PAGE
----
were recognised, and access to data reports. Additional inclusion of
practical solutions/resources was requested to support change.
Good evidence was identified for use of delayed prescribing in
reducing antibiotic prescribing for UTI. Audit of current practice
suggested improvements could be made in symptom recording and
use of urinalysis (dipstick and culture) to support diagnosis.
Good practice examples for UTI management identified include use of
care home symptom recording forms, and key information, audit
templates, and patient group directive resources for community
Discussion and/or Conclusion(s):
Using this intelligence, the resource
pack is being designed to support a quality improvement approach.
The pack includes faciliated sessions on 6 key topics, each designed to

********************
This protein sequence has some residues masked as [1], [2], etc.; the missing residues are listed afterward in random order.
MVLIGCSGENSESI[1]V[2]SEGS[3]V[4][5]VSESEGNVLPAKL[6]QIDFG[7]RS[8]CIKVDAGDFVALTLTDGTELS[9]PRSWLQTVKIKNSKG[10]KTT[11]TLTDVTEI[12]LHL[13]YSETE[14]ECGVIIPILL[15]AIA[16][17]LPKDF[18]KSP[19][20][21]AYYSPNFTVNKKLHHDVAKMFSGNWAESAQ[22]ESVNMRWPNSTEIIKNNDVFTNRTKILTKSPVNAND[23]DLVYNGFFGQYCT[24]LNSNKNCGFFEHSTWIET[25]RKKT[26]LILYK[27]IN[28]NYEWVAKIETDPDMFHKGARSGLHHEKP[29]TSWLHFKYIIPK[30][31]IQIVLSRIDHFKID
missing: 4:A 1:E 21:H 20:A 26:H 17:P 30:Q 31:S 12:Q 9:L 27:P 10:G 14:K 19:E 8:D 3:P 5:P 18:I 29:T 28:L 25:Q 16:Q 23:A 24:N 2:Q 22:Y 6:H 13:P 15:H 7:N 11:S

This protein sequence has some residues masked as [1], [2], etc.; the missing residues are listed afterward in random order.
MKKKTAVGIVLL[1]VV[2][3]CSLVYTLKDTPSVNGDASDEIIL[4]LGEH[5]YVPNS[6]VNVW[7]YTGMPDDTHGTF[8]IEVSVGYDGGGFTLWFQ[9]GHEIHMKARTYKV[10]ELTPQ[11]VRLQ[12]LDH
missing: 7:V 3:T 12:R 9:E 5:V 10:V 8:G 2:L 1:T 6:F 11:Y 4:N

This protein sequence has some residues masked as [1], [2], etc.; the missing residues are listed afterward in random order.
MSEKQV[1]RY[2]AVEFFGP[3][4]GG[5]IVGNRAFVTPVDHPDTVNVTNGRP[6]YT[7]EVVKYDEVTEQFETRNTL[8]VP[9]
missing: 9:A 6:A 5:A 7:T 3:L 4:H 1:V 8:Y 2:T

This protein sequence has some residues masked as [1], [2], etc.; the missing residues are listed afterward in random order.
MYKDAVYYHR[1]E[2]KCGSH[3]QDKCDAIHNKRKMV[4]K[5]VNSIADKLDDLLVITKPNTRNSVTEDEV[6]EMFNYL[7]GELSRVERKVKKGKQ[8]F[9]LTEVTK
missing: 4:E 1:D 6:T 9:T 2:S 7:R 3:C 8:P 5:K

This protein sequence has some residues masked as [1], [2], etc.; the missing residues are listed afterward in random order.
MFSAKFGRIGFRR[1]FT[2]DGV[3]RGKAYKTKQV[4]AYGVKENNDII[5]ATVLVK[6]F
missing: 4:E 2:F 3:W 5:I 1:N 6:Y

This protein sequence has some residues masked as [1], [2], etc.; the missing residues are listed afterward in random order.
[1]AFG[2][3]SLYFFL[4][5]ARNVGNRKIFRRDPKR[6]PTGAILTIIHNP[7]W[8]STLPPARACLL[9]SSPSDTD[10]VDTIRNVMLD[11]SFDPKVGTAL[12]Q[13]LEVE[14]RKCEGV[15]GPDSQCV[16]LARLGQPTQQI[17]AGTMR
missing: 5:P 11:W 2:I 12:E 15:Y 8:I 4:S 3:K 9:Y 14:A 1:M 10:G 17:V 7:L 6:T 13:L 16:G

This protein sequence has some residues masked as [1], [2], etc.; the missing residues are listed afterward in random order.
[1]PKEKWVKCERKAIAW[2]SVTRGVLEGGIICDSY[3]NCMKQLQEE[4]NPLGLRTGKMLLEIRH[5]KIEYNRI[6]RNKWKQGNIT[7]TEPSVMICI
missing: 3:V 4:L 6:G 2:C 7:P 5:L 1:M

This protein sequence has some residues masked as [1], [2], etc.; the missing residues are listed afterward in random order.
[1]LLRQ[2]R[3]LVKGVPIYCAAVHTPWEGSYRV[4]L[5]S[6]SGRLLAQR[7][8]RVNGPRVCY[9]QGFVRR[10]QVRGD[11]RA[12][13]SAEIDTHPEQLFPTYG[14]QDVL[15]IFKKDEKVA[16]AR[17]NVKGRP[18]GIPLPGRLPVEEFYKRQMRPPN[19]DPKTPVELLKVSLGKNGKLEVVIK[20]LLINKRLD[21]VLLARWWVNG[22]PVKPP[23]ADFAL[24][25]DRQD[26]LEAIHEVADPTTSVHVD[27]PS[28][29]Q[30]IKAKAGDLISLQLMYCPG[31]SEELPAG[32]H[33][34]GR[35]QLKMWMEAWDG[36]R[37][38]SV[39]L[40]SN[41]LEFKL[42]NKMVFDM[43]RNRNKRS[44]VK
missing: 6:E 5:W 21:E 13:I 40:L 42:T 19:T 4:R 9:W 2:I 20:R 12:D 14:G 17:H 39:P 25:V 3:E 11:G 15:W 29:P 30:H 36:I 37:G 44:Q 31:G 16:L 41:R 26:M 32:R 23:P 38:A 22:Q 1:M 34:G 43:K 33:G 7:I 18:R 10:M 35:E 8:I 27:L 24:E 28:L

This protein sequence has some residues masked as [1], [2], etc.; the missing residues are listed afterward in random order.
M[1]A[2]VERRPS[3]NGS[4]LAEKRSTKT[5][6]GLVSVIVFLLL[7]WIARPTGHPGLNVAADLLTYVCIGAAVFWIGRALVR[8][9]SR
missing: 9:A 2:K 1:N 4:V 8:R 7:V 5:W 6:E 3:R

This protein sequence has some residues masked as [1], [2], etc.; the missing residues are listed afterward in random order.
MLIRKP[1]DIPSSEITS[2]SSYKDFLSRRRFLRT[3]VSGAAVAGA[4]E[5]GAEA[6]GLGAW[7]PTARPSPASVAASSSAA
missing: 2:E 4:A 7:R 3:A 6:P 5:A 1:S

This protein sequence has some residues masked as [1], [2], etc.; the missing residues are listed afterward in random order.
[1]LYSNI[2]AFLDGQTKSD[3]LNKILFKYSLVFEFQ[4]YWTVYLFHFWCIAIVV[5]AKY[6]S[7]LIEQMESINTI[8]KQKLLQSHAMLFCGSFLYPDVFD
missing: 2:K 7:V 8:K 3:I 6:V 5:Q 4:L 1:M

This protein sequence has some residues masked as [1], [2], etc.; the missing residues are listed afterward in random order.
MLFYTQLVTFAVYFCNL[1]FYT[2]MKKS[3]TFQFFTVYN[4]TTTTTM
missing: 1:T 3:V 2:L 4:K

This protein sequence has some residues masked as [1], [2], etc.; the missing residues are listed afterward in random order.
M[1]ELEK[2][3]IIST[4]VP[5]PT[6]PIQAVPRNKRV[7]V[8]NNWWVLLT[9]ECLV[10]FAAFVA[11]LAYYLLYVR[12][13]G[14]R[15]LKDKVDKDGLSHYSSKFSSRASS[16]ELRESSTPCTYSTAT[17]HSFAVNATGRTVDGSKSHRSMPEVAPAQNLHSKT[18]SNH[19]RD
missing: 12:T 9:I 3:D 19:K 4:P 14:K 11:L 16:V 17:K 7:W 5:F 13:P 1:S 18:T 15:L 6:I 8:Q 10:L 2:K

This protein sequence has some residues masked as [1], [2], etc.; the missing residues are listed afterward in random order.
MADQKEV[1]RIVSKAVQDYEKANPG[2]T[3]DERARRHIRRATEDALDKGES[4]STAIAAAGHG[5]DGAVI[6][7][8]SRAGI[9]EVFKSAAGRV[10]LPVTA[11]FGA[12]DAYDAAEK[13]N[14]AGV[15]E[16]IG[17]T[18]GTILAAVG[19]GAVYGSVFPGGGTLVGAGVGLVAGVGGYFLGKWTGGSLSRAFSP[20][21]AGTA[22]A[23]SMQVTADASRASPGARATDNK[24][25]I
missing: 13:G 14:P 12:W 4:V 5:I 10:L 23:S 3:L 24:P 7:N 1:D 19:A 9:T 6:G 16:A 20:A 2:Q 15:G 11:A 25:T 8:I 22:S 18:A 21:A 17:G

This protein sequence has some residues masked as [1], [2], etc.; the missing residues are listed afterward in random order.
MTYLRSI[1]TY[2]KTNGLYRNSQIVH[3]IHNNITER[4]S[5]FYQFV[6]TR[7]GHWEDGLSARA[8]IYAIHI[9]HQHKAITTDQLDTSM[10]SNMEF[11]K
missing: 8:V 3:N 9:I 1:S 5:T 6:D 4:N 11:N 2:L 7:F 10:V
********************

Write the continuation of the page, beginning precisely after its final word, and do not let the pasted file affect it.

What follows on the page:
last around 30 minutes.
The journey of a surge centre
The Newcastle upon Tyne Hospitals NHS Foundation Trust
The unprecedented epidemic of
Africa in 2014
15 put the UK on high alert to ensure readiness for safe
management of cases entering the country.
This included the preparation of four surge centres in England to care
for confirmed cases.
This poster describes how one of these surge
centres reached its readiness.
Although the Trust had previously been one of two centres
in the UK tomanage patients with Viral Haemorrhagic Fever (VHF), the
old unit had closed 6 years previously. Therefore therewas very little in
place before preparations began in July 2014, when the Trust was
asked to be one of the surge centres.
An abundance of resources, training materials and policy documents
were required, through liaisonwith a plethora of internal and external